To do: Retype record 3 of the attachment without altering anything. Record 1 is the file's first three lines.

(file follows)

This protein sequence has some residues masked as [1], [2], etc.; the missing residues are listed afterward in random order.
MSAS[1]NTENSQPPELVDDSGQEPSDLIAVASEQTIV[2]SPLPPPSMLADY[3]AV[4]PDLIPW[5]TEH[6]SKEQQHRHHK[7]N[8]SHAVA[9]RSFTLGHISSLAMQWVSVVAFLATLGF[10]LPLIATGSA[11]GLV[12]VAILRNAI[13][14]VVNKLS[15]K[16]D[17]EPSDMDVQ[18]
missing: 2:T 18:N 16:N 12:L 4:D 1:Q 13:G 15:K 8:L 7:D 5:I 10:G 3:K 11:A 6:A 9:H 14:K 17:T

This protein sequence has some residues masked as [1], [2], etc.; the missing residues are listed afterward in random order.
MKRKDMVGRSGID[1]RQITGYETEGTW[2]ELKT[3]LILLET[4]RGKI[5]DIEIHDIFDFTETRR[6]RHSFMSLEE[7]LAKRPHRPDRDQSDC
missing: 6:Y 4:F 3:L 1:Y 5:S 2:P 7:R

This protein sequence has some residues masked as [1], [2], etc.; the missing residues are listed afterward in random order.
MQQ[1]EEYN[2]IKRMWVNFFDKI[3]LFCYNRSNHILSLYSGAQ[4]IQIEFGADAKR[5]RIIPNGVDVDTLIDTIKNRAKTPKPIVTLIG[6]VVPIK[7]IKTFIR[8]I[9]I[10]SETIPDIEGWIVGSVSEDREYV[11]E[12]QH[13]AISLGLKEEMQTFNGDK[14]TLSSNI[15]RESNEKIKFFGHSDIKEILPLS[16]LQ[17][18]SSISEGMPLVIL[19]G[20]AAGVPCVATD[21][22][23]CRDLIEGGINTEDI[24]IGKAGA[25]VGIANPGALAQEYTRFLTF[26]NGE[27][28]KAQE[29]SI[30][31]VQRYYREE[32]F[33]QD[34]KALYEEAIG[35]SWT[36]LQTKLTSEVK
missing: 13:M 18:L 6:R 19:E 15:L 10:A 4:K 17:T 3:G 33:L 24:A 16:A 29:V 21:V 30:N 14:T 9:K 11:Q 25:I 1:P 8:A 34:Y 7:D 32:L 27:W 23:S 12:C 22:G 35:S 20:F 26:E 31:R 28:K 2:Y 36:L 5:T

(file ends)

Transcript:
This protein sequence has some residues masked as [1], [2], etc.; the missing residues are listed afterward in random order.
MQQ[1]EEYN[2]IKRMWVNFFDKI[3]LFCYNRSNHILSLYSGAQ[4]IQIEFGADAKR[5]RIIPNGVDVDTLIDTIKNRAKTPKPIVTLIG[6]VVPIK[7]IKTFIR[8]I[9]I[10]SETIPDIEGWIVGSVSEDREYV[11]E[12]QH[13]AISLGLKEEMQTFNGDK[14]TLSSNI[15]RESNEKIKFFGHSDIKEILPLS[16]LQ[17][18]SSISEGMPLVIL[19]G[20]AAGVPCVATD[21][22][23]CRDLIEGGINTEDI[24]IGKAGA[25]VGIANPGALAQEYTRFLTF[26]NGE[27][28]KAQE[29]SI[30][31]VQRYYREE[32]F[33]QD[34]KALYEEAIG[35]SWT[36]LQTKLTSEVK
missing: 13:M 18:L 6:R 19:E 15:L 10:A 4:K 17:T 3:G 33:L 24:A 16:A 29:V 21:V 30:N 14:T 9:K 11:Q 25:I 1:P 8:A 34:Y 7:D 32:L 27:W 23:S 12:C 22:G 35:S 20:F 26:E 31:R 28:K 2:Y 36:L 5:T